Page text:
Cooler weather doesn’t have to mean the end of outdoor dining — and this season on Long Island, it won’t.
Fans of al fresco dining can stretch the season this year by having a meal in a unique and fun setting — be that a table for two in a romantic, candlelit courtyard or a family fun day on a funky down-on-the-farm setting made for Instagram.
Aside from restaurants with fire pits and igloos, here are some memorable ways you can dine out this season in an open-air atmosphere.
EAT IN A GREENHOUSE OR BUBBLE
Konoba (46 Gerard St., Huntington): Last February, Daniel Pedisich brought a taste of Croatia to downtown Huntington — now he’s serving tent-meets-igloo contraptions set up in front of the restaurant and its neighbors for dinner service Fridays and Saturdays. Each bubble holds six people and has a small heater. Inside, customers can control their bubble’s lighting and music via a Bluetooth speaker. Reservations recommended. Konoba also offers more traditional al fresco dining. More info: 631-824-7712, konobahuntington.com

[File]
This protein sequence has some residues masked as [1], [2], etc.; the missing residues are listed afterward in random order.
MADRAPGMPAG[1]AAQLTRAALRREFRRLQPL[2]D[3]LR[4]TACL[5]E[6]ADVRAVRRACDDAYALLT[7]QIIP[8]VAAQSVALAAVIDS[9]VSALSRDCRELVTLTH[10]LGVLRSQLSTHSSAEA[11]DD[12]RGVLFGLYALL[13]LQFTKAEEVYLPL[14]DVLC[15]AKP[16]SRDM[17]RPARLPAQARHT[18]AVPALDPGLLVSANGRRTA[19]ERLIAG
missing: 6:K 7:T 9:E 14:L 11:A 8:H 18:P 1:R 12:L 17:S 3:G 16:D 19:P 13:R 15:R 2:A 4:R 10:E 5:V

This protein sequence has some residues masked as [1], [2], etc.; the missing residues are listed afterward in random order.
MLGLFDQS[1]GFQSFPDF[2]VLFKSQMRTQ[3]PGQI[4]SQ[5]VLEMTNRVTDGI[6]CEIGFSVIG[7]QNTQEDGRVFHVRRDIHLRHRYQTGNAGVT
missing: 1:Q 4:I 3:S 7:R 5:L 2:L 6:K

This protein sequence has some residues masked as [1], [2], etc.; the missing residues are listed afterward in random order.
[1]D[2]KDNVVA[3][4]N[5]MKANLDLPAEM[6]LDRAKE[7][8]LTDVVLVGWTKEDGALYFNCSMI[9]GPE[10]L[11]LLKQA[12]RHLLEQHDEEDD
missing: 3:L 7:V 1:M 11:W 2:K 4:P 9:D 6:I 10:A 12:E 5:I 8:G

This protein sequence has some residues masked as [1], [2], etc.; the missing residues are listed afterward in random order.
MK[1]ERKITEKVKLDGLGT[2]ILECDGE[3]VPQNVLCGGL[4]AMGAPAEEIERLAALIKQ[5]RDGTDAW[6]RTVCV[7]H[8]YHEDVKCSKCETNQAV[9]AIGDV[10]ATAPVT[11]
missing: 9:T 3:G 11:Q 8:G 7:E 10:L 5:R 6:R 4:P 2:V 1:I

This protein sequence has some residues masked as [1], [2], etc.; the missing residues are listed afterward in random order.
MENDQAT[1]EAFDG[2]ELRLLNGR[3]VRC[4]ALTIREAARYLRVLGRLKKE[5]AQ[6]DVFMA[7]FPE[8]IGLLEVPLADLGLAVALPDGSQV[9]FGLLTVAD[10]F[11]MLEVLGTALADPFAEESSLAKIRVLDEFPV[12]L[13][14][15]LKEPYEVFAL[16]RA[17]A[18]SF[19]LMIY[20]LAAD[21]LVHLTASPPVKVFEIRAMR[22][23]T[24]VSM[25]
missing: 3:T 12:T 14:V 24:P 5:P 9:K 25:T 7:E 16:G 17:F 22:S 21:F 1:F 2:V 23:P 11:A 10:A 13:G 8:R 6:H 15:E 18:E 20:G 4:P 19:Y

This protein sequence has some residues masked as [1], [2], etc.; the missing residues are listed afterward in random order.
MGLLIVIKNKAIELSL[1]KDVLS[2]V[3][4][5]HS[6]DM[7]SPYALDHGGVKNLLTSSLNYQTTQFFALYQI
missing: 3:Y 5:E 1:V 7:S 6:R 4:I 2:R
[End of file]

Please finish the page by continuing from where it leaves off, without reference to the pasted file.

ITA Kitchen (45 W. Main St., Bay Shore): This Italian restaurant will turn its side and back patios into outdoor dining wonderlands. Starting Nov. 1, patrons can dine within private greenhouses and igloos that can seat six to eight people. for two-hour time slots starting at 5 p.m. Both will feature mini chandeliers, lights, heaters and music that guests can largely control. While there’s no extra cost to eat in them during the week, reservations for two-hour slots cost $125-$150 Fridays-Sundays (includes first round of drinks; some exclusions apply). For reservations: 516-779-4293. More info: 631-267-5916, itakitchenbayshore.com
HAVE A LATE-SEASON LOBSTER PICNIC
Jordan Lobster Farms (1 Pettit Pl, Island Park): Lobster has long been the main attraction at this fish market and restaurant that’s been around for 45 years, but when we aren’t talking food, its outdoor patios steal the show. Overlooking Randall’s Channel, the patios are split into two sections: one with table service, one with self-serve seating. Order classics such as lobster, soups, oysters and lobster rolls to enjoy with a backdrop that includes the original Ferris wheel from Nunley’s Amusement Park in Baldwin. Live music on some nights, too. More info: 516-889-3314, jordanlobsterfarms.com
WINE AND DINE ON THE ROOF